If ever a father enjoys and is actually good at dressing his girls with laced shirts and floral-patterned cotton skirts, that man is Eric Vallat.
For the past couple of years, the father of three daughters and chief executive officer of French high-end children's wear brand Bonpoint has not only been the "free fashion adviser" at home for "four of the most important women in his world", but also a trendsetter that has shaped the wardrobe of such well-publicized figures as Harper Seven Beckham, the latest baby daughter of Victoria and David Beckham, offspring of US President Barack Obama and scions of Hollywood celebrities and European royal families.
Now, at 41, he is setting his sights on the wardrobes of the precious single child in millions of Chinese families.
"I have three most difficult 'customers' at home. I have served them very well and now I think it's time to move on to a more challenging (clientele)," said Vallat while sitting comfortably on a brown sofa in the brand's store in Shanghai's most sleek shopping mall.
"Of course, we don't want to miss the fast train of China," Vallat added.
Founded in 1975, Bonpoint started off as a "mom-and-pop" children's apparel store on the Boulevard Saint-Germain on the Left Bank in Paris, with Marie-France Cohen, the "mom", as the core spirit of the business. A descendant of a Parisian upper-class family, Cohen quickly and successfully made the brand a household name in the world fashion capital by offering what is called "effortless chic for kids".
While the founder has now shifted her interest mainly to charity work, selling the business to French luxury group EPI, where Vallat reigns, the store has remained a cult wardrobe for some of the world's most famous mothers such as Katie Holmes, Angelina Jolie and Kate Moss, who have been known to dress their daughter head-to-toe in signature items such as little pin-tucks and fitted Harris Tweed coats or gorgeous Liberty-print dresses from the store.
"For sure it helps the store to have celebrities coming almost every week, but we don't want to play on it too much as if we invited them for a show. It's all personal," said Vallat.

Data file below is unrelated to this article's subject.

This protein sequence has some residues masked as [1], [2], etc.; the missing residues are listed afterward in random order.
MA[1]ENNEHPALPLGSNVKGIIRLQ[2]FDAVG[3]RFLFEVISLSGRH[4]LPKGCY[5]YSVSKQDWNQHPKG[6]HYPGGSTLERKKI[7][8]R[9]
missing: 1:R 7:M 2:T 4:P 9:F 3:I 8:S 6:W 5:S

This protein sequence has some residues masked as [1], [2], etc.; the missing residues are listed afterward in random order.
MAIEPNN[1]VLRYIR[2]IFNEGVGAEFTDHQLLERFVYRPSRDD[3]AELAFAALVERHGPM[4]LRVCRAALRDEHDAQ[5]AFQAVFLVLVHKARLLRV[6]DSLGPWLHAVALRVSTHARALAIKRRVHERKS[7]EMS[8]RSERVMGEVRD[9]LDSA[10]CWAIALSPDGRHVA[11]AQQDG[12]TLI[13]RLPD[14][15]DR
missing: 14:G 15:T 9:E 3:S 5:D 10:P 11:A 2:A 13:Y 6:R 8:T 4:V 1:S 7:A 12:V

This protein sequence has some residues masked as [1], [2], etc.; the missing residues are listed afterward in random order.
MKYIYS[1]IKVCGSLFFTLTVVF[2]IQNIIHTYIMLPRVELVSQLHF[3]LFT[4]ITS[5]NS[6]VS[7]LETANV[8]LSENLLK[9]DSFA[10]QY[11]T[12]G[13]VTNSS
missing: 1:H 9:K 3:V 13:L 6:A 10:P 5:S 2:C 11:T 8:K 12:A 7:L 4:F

But in China, a market the brand entered a mere six years ago, Vallat believes the key to growth is not serving a Suri, (the daughter of Tom Cruise and Katie Holmes and perhaps the world's youngest fashion icon) but dressing millions of Suris from middle-class families, the most powerful customers in the Chinese luxury market.
"In luxury, it always starts with women, then men, then children. In China, it may start with men, gain momentum from women, but now it's definitely the time for children," said Vallat, who has been in the industry since 1996, when he became a store manager for Louis Vuitton Avenue Montaigne, Paris, after leaving the bank industry.
A report released in October by the US business consulting firm Frost & Sullivan predicted that by 2015 the market for youngsters' clothes in China would keep growing at a high rate close to 20 per cent annually.
"With the arrival of the fourth Chinese baby boom since 1949, the market is welcoming a new generation of clientele mostly dominated by the post-1980s generation, who were born after the country's economic reforms and who are less price-sensitive and more brand-aware," the report said.
"We had a very slow start when coming to China in 2006 because we started our first boutique in the country as a street store, as we did in Paris. But after relocating to Plaza 66 (one of Shanghai's most high-end department stores), business started to pick up very quickly," said Vallat.
Although the Chinese market still accounts for a very small proportion of income for Bonpoint - no more than 5 per cent - it is quickly catching up thanks to a double-digit growth rate. Vallat forecast it will contribute at least 10 per cent of sales to the French house as young parents in the country seem happy to spend 1,000 yuan (S$194.96) apiece on cotton dresses and jackets.
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